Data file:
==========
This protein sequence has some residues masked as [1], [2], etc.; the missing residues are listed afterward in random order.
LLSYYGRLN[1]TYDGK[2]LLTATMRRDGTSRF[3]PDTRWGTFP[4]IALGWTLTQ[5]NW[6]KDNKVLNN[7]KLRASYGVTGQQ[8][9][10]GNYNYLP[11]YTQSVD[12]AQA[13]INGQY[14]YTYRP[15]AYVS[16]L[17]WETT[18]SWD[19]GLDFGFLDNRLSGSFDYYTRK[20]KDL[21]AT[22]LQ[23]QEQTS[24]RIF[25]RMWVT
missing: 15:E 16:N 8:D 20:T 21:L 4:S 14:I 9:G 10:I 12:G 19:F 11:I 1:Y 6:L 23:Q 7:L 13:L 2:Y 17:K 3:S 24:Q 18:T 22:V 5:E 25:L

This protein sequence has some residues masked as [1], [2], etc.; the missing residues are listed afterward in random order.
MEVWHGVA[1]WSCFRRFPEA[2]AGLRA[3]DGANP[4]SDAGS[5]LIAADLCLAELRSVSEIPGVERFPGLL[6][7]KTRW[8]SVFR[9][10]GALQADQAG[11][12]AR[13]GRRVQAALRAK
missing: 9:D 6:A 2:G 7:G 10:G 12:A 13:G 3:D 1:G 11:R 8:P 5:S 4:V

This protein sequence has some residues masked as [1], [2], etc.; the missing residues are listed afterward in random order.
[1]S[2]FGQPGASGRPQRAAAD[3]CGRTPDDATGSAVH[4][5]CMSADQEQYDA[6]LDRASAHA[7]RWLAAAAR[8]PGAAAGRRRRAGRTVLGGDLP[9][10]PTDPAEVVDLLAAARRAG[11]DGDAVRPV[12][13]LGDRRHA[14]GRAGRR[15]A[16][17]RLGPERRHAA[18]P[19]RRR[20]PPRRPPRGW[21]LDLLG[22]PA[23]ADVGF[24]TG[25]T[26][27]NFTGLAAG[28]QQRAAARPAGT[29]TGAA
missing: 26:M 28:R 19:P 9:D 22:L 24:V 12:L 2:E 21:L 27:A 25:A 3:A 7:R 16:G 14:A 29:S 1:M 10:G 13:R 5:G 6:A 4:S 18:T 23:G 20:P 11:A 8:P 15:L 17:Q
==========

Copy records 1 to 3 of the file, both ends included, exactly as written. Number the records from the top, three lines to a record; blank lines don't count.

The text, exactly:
This protein sequence has some residues masked as [1], [2], etc.; the missing residues are listed afterward in random order.
LLSYYGRLN[1]TYDGK[2]LLTATMRRDGTSRF[3]PDTRWGTFP[4]IALGWTLTQ[5]NW[6]KDNKVLNN[7]KLRASYGVTGQQ[8][9][10]GNYNYLP[11]YTQSVD[12]AQA[13]INGQY[14]YTYRP[15]AYVS[16]L[17]WETT[18]SWD[19]GLDFGFLDNRLSGSFDYYTRK[20]KDL[21]AT[22]LQ[23]QEQTS[24]RIF[25]RMWVT
missing: 15:E 16:N 8:D 20:T 21:L 4:S 14:I 9:G 10:I 12:G 19:F 11:I 1:Y 6:L 23:Q 7:L 13:L 2:Y 17:K 3:S 24:Q 18:T 22:V 5:E 25:L

This protein sequence has some residues masked as [1], [2], etc.; the missing residues are listed afterward in random order.
MEVWHGVA[1]WSCFRRFPEA[2]AGLRA[3]DGANP[4]SDAGS[5]LIAADLCLAELRSVSEIPGVERFPGLL[6][7]KTRW[8]SVFR[9][10]GALQADQAG[11][12]AR[13]GRRVQAALRAK
missing: 9:D 6:A 2:G 7:G 10:G 12:A 13:G 3:D 1:G 11:R 8:P 5:S 4:V

This protein sequence has some residues masked as [1], [2], etc.; the missing residues are listed afterward in random order.
[1]S[2]FGQPGASGRPQRAAAD[3]CGRTPDDATGSAVH[4][5]CMSADQEQYDA[6]LDRASAHA[7]RWLAAAAR[8]PGAAAGRRRRAGRTVLGGDLP[9][10]PTDPAEVVDLLAAARRAG[11]DGDAVRPV[12][13]LGDRRHA[14]GRAGRR[15]A[16][17]RLGPERRHAA[18]P[19]RRR[20]PPRRPPRGW[21]LDLLG[22]PA[23]ADVGF[24]TG[25]T[26][27]NFTGLAAG[28]QQRAAARPAGT[29]TGAA
missing: 26:M 28:R 19:P 9:D 22:L 24:V 12:L 2:E 21:L 27:A 25:A 3:A 7:R 16:G 14:A 29:S 1:M 10:G 13:R 5:G 6:A 4:S 18:T 23:G 20:P 11:A 8:P 15:L 17:Q